In general, it is better to find single knobs that can be turned far enough to solve the problem. Usually, there are sufficient knobs to work with.   If no single knob can be found, this is a clue that we may be approaching the limits of system resources and need to evolve the system to a new physical phenomenon to improve the system further.  If multiple knobs must be turned, then it may be necessary to resolve multiple contradictions.   By study, we can tell which knobs must be simultaneously turned to solve the problem. 

Writing the Contradiction
Once we have chosen the contradiction that we want to work with, now we want to write them in a phrase that is easier to understand:

In order to (Y1 improvement) the (element) (knob or attribute) must be (setting A)

In order to (Y2 improvement) the (element) (knob or attribute) must be (setting B) 

 Thus we can see that the knob setting must be A and B.

We go to this trouble for a couple of reasons.  For one thing, it is easy to get confused during the resolution of the contradiction what the element is and sometimes the problem solver forgets which knob and setting they are concerned with.   

Example—Pile Driving

Step 1:  Compare all the knobs on the cause effect diagram and consider which might have a greater impact.  These could be high impact contradictions.  Especially consider object attributes (knobs) that cause several alternate problems (Kingpins)

In this case, there are many knobs which control the driving speed of the pile.  Several are mentioned below. 

10 Pile Parameters

Step 2:  Pick one attribute to concentrate on.  Warning:  Do not shy away from or ignore the hard knobs to turn.

11 Pile SharpnessIn this case, we will concentrate on tip sharpness.  We could have chosen one of the others, but we always know that if we have too many struggles, we can go back to one of the other knobs.

Step 3:  Consider the condition in which the main problems go away.  This condition may not be the most extreme value possible, but sufficiently different that the problem would be removed for some time to come. 

I12 Tip Shape is Sharpn our case, we have chosen the tip sharpness as the attribute that we want to change.  In order to improve driving speed, the tip must be very sharp. (Note that this step is a repeat of what we have already done while forming the diagram.  We are now focusing in on the implied and explicit contradictions that we have already formed.)

Step 4:  Identify what gets worse (Y2).

Supporting the buildings on top of the piles during an earthquake is what gets worse.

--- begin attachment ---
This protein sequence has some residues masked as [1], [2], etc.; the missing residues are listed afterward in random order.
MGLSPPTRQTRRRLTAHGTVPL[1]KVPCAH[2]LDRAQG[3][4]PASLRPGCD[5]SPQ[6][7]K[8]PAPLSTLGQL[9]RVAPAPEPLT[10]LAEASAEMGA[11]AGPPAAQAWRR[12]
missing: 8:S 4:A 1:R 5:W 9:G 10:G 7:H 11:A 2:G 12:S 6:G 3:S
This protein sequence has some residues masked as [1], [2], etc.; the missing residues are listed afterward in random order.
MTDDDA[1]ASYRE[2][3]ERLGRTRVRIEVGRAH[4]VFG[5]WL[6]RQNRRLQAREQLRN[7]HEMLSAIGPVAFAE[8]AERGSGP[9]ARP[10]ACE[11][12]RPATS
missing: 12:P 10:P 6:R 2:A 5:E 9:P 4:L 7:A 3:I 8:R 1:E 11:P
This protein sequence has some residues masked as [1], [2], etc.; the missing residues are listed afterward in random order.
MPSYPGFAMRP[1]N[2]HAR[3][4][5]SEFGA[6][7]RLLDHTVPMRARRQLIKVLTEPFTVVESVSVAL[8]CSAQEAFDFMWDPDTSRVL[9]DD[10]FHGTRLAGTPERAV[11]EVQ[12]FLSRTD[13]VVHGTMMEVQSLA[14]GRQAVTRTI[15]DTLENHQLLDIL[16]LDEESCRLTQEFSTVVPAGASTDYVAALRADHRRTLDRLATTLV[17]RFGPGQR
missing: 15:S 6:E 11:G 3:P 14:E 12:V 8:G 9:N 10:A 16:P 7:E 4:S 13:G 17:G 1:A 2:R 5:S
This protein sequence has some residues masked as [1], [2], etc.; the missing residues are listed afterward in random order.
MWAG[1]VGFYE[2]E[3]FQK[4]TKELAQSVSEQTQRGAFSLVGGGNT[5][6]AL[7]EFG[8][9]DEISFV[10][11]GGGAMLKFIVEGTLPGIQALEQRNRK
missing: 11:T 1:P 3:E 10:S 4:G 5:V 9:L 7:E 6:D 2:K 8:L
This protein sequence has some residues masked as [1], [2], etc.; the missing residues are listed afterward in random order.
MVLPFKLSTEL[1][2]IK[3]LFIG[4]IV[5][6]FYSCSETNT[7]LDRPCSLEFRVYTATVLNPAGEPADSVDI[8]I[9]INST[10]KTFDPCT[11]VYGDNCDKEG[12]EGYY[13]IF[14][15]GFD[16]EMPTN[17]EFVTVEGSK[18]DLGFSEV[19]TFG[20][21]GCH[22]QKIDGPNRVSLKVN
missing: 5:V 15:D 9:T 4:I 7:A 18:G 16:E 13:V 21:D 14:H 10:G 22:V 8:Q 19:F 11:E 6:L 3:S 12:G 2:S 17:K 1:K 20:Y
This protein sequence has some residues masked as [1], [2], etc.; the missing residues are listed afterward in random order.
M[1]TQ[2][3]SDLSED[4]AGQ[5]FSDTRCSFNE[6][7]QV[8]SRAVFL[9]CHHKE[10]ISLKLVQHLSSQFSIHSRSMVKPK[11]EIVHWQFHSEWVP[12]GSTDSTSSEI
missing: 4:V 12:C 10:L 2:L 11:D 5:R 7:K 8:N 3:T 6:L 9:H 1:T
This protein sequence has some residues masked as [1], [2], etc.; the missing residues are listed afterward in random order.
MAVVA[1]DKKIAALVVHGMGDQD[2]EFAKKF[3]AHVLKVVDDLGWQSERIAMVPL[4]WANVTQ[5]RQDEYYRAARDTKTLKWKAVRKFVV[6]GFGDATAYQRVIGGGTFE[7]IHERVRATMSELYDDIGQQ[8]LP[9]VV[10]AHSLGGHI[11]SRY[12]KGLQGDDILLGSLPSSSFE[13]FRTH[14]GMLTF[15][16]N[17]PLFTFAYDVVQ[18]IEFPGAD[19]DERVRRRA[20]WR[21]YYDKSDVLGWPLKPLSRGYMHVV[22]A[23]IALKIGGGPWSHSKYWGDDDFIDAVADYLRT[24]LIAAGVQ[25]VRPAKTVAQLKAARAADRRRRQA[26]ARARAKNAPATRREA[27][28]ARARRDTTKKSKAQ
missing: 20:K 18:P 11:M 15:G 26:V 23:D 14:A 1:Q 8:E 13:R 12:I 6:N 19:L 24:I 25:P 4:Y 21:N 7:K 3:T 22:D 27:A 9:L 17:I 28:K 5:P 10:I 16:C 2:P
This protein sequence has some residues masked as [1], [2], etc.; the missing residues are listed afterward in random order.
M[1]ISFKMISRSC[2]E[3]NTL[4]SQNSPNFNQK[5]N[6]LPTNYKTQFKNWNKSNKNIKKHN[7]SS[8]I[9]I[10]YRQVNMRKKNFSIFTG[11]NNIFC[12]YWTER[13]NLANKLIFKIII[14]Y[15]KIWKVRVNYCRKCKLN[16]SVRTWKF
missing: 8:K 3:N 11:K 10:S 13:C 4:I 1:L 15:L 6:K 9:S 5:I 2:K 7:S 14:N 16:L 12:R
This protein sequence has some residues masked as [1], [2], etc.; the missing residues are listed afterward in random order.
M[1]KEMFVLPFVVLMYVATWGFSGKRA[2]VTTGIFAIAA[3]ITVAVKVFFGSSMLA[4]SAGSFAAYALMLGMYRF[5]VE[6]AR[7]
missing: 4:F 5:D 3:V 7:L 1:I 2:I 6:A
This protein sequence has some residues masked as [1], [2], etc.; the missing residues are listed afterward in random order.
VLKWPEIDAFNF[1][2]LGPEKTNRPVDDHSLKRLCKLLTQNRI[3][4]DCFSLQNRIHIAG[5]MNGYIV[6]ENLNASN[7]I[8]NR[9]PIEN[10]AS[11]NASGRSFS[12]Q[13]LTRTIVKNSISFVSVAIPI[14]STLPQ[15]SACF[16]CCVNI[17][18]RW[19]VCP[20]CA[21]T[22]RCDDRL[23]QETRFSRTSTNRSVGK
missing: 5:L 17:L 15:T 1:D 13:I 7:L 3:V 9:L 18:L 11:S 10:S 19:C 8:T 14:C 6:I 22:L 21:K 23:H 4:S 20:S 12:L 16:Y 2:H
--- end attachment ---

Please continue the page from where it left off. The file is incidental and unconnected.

Step 5:  In order to not have the resulting problem the knob setting must be at another setting.  This knob setting may not be the most extreme value possible, but sufficiently different that the new problem would be removed for some time to come.

The pile should be blunt in order to avoid providing poor support under an earthquake load.

Step 6:  Form the Contradiction.

13 One Blunt and One Sharp Pile

In order to (drive fast) the (pile) (tip shape) must be (sharp)

In order to (support well) the (pile) (tip shape) must be (blunt)

Thus the pile must be both sharp and blunt.


Separate in Time

With Separation in Time[16] we allow for the knob setting to be at one setting at one point in time and the conflicting setting at another point in time.  This separation principle is one of the most intuitive.  There are also a lot of tools for separating in time.  This allows us to overwhelm a contradiction so long as Separation in Time is allowed.

Unfortunately, it is not always possible to separate in time.  The conditions under which both knob settings must occur are not allowed to overlap in time.  If they must overlap, then we cannot separate in time.  (However, we will make provisions for finding ways to not overlap).

Additionally, there are often inherent drawbacks to separation in time.  Changing properties may require the addition of functions and their attending elements.  This can add complexity to the product or service.  An exception to this is if the separation can occur “on condition” without the addition of parts.  In order to overcome these objections, the substance or function must be added in a way that requires the least resources.  For instance, an existing substance or object provides the required function or the substance comes from the temporary addition of substance.  For this reason, we add the step of simplification at the end of separation in time.